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Darcy was born in Denmark and came to Canada with her parents when she was 18 months old. Her father was a research chemist who a shipping clerk for years until he could re-establish his credentials in Canada and resume work in his profession.
She was raised in Sarnia, and moved to Toronto to study political science at York University but quit after 1â˝ years, but not before infiltrating and disrupting the Miss Canadian University Pageant yelling "It's true it's a meat market and they do exploit women!" as the winner was announced. After travelling and doing odd jobs, she became a University of Toronto library clerk in 1972 and became active in CUPE.
In her youth, Darcy was active with the Workers' Communist Party of Canada, a Maoist group, and was a candidate for the party in the 1981 Ontario provincial election in the Toronto riding of St. Andrewâ€”St. Patrick. By 1985, she had left the party and joined the New Democratic Party saying of her earlier radicalism ""I'm older, I don't think we're going to remake the world, but we've got to change what we can."
By the mid-1980s, she was president of the Metro Toronto Council of CUPE.
In 1986, she ran for the position of Ontario president of CUPE challenging 10-year incumbent Lucie Nicholson. She was unsuccessful, losing by a margin of 318-240, her defeat blamed on a red-baiting campaign by the union's leadership. Darcy, however, did manage to retain a spot on the union's executive board topping the slate of "member at large" positions.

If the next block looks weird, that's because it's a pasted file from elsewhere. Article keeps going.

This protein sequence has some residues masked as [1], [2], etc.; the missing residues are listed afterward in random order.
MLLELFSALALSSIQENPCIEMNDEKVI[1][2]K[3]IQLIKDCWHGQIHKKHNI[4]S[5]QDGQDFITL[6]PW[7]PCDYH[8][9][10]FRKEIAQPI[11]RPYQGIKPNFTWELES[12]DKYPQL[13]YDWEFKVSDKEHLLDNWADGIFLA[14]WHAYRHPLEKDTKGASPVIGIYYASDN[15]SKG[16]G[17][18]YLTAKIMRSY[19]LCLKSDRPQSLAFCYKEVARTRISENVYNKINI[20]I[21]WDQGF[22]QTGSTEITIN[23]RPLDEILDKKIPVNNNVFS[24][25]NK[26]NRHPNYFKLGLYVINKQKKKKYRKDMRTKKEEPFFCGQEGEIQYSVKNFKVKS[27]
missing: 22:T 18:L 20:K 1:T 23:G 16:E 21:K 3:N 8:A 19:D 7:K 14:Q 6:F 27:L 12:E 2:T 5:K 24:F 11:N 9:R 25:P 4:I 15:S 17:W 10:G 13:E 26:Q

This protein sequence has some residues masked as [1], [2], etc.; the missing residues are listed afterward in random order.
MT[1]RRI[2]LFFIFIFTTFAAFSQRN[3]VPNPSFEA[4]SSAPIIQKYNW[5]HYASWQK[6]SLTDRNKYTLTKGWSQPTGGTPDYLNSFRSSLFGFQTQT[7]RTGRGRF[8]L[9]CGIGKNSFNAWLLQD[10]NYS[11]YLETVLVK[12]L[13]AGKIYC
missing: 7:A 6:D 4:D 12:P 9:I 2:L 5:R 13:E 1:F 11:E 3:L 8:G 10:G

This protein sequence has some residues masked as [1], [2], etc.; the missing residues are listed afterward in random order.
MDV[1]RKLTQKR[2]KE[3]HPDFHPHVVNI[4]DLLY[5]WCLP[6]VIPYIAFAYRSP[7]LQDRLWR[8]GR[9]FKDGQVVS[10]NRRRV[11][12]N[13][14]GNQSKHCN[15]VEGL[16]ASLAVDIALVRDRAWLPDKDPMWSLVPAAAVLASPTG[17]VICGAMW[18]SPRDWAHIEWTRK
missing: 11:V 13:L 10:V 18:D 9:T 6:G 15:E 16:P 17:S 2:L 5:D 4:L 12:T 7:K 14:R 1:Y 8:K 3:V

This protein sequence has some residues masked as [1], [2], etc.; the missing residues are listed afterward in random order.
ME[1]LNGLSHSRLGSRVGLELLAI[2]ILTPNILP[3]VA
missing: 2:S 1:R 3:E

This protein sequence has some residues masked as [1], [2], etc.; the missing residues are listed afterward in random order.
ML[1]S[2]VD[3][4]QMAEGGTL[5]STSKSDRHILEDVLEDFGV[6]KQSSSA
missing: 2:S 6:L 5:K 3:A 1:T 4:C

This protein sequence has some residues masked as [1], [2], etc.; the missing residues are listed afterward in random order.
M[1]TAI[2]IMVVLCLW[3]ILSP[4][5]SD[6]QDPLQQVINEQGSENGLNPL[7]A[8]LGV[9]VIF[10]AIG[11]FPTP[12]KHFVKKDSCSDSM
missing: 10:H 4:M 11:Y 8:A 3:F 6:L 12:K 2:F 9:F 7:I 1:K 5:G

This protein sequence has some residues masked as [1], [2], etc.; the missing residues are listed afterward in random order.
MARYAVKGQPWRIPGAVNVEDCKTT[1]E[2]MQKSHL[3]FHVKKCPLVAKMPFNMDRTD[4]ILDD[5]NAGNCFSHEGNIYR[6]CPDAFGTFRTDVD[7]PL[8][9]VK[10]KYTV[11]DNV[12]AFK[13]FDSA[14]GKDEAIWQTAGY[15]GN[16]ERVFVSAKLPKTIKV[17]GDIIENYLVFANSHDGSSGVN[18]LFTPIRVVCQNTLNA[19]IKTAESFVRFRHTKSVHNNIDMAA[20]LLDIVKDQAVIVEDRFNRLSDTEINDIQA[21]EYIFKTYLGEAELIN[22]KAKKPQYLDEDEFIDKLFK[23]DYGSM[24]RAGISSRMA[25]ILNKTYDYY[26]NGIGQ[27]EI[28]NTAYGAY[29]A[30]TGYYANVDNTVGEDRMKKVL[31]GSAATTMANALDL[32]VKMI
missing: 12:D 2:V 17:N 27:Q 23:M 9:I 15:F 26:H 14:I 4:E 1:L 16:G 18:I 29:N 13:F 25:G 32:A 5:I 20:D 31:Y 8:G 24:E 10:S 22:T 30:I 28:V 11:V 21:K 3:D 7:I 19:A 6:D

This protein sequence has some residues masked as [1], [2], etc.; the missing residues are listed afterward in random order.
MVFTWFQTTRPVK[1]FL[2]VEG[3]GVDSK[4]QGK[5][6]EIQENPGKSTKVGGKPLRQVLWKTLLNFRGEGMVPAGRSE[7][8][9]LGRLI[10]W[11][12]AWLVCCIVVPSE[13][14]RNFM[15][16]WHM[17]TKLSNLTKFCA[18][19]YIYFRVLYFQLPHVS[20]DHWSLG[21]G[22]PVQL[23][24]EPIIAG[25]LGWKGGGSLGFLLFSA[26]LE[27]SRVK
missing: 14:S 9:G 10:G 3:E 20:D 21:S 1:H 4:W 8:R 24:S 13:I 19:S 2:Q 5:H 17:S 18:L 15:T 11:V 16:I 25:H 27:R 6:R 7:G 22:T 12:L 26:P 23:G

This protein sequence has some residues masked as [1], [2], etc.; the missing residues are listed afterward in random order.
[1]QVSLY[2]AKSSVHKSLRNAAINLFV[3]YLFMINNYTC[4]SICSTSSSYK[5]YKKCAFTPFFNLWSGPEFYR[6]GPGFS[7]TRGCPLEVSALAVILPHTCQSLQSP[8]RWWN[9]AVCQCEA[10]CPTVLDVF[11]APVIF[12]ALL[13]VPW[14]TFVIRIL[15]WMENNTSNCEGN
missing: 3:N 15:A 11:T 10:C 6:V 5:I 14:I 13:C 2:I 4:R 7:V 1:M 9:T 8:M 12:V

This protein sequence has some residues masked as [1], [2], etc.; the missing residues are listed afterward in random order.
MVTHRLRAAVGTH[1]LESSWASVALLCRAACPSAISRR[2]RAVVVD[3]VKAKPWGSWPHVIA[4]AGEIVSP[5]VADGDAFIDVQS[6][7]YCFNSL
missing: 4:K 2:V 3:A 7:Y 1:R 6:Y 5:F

By 1988, she was first vice-president of CUPE's Ontario division as well as a vice-president of the Ontario Federation of Labour. In 1989, she successfully ran for the position of national secretary-treasurer of CUPE, the union's number two position. saying that said she stands for strong leadership to help CUPE cope with "some of the incredibly difficult challenges we'll see in the next few years, especially in light of free trade."
In the 1988 federal election, Darcy was the NDP's candidate against Liberal Frank Stronach and Progressive Conservative John E. Cole in Yorkâ€”Simcoe placing a "distant third" in the suburban Toronto riding.
She moved to British Columbia subsequently and ran for the provincial British Columbia New Democratic Party nomination in Vancouver-Fairview but was upset by a businessman Gregor Robertson by a margin of 76 votes on the second ballot.
In February 2005, Darcy returned to work in the trade union movement acquiring a position as secretary-business manager and chief negotiator with British Columbia's Hospital Employees' Union. She was known as being on the left of the union and an advocate of issues such as employment equity and childcare.
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